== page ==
In 1894, Golden Gate Park’s Midwinter Fair was the talk of the town. Featuring fairground rides, museums, an ostrich farm and the closest thing San Francisco ever got to an Eiffel Tower, the fair was a raging success with over two million visitors. There was just one element of the five-month exposition, however, that got visitors flustered and flabbergasted: the Gum Girls.
Hired to peddle chewing gum to the fair’s male clientele, the Gum Girls wore matching outfits, traveled in pairs, and were in the habit of whistling “Two Little Girls in Blue” any time they made a sale. Which was often. Chewing gum had only recently been transformed from its chicle-based roots into something fun and fruity. (The first fruit-flavored gum, Kis-Me, hit markets in 1886; Wrigley introduced Juicy Fruit just one year before the fair.) The song, penned by Charles Graham in 1893, became a near-constant refrain at the fair—particularly on the Midway, where the Gum Girls did most of their business.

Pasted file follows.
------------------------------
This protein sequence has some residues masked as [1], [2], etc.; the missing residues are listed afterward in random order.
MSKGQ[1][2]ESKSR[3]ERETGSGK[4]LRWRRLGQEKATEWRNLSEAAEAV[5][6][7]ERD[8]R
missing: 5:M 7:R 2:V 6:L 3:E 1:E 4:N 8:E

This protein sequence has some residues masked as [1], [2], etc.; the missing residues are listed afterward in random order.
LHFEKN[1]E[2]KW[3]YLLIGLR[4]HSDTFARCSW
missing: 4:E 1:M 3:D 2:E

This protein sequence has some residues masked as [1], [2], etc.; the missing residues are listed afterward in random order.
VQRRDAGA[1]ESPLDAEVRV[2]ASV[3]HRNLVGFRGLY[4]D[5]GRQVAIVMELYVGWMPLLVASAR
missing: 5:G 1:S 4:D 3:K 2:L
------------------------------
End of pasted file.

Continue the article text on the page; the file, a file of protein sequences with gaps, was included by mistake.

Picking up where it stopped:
As quaint as this all sounds, the Gum Girls were controversial figures from the very first day of the Midwinter Fair. For one, they flirted shamelessly with their male customers, largely motivated by the fact that they were working on commission. More scandalous still, they wore calf-length pleated skirts that exposed their ankles. That they also wore thick black stockings—meaning there was no bare flesh on display—did not quell the hullaballoo surrounding their revealing (by Victorian standards) attire.